This sequence does not appear in the first episode, which explores the beginnings of Ms. Farrow’s relationship with Mr. Allen and observations on how Dylan became the subject of his father’s “intense affection”.

Here’s a recap of what we saw on Sunday night.

The series opens at a 1992 press conference at the Plaza Hotel in New York City, in which Mr. Allen defends himself against the abuse allegations and accuses Mia Farrow of inciting them.

But the episode quickly moves away from the narrative of Mr. Allen, who was not on the series but whose perspective is often captured by audio clips from his recent memoir “Apropos of Nothing.” He turns to adult Dylan Farrow, now 35, who is seen leafing through a family photo album.

Texas-born, adopted baby Dylan Farrow recounts a ‘idyllic, most of the time’ childhood, describing what it was like to be the child of a famous Hollywood actress and director: Memories of stumbling around the movies backdrops like a child, being in private planes for family vacations, swimming in “chic” hotel pools – all of this is illustrated by home video footage taken by Ms. Farrow as her children were growing up.

But beneath the surface of this bustling, unconventional family – nine children, cared for by single movie parents – things were complicated.

The episode looks back at the beginning of the romance between Mia Farrow and Woody Allen, from their first meeting at Elaine’s, the Manhattan restaurant, in 1979. Mrs. Farrow recalls how the couple turned on their lights from the windows of their apartment. visible to each other from Central Park. The signal was a way of saying “I love you,” she said. Hanging a red towel by the window meant “I love you very much.”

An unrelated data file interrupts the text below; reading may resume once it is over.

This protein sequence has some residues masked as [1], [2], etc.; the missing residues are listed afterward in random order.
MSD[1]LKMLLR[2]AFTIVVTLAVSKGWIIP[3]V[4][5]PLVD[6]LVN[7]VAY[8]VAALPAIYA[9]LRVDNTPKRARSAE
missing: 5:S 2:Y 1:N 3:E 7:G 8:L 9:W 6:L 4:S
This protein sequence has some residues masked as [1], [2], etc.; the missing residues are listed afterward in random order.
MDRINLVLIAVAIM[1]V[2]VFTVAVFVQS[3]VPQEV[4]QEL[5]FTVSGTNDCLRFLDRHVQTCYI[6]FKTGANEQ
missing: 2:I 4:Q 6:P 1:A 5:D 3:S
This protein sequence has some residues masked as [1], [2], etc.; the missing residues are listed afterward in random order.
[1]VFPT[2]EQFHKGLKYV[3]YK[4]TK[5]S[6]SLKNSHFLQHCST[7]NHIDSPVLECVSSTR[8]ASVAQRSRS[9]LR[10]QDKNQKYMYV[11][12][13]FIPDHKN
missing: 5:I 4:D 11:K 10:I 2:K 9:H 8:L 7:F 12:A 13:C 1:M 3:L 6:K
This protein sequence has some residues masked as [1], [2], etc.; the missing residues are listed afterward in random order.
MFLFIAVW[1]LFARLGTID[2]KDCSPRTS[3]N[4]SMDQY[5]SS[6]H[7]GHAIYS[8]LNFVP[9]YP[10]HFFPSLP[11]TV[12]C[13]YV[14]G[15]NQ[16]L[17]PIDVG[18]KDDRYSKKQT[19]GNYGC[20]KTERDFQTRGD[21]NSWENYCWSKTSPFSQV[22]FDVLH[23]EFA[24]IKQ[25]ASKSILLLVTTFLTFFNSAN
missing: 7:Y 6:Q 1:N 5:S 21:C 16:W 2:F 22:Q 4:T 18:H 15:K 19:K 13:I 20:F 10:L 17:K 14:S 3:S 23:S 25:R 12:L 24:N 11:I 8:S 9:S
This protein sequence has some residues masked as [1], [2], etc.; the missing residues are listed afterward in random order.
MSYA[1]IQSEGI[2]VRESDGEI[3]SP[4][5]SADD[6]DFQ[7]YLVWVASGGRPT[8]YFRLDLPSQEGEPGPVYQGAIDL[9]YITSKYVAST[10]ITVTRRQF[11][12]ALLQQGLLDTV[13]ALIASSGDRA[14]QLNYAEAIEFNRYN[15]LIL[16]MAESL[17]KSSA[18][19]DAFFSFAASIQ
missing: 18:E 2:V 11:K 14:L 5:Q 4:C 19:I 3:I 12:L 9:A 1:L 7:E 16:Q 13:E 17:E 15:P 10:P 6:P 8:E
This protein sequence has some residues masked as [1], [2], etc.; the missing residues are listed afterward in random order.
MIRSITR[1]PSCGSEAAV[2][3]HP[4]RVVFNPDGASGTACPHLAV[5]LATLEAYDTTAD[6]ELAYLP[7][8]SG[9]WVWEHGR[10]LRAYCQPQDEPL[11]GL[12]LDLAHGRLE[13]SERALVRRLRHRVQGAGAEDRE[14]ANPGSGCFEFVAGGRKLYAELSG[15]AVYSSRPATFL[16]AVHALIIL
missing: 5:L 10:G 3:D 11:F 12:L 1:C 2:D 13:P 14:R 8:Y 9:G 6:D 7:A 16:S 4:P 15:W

Despite the fact that Ms Farrow already had seven children – three biologically with her then-husband André Previn and four of them adopted – she said she was okay with Mr Allen telling her that he had “no interest in children.”

But gradually Mr. Allen began spending more time with the children at the Connecticut home and his apartment in the city, forging a particularly strong bond with Moses Farrow, whom Ms. Farrow adopted after her divorce from Mr. Previn.

When Mrs Farrow wanted to make the family even bigger, she said, Mr Allen told her that he still didn’t want to be responsible for his own child but that he “might be more willing if he did. was a little blond. daughter. ”Ms. Farrow ended up adopting Dylan, who quickly became the subject of Mr. Allen’s affections. Two years later, Ms. Farrow had a son, Ronan Farrow, who was originally named Satchel. (Ms. Farrow a suggested later in a 2013 interview with Vanity Fair that Ronan may have been Frank Sinatra’s child, not Mr. Allen.)

In 1991, Ms. Farrow accepted a family dynamic that would shape the legal conflict in the years to come: Mr. Allen adopted Dylan Farrow and Moses Farrow.

The heart of the first episode is a series of interviews with members of the Farrow family and friends, some of whom have never spoken publicly, who say they witnessed behavior by Mr. Allen towards Dylan Farrow that they felt was inappropriate or made them uncomfortable.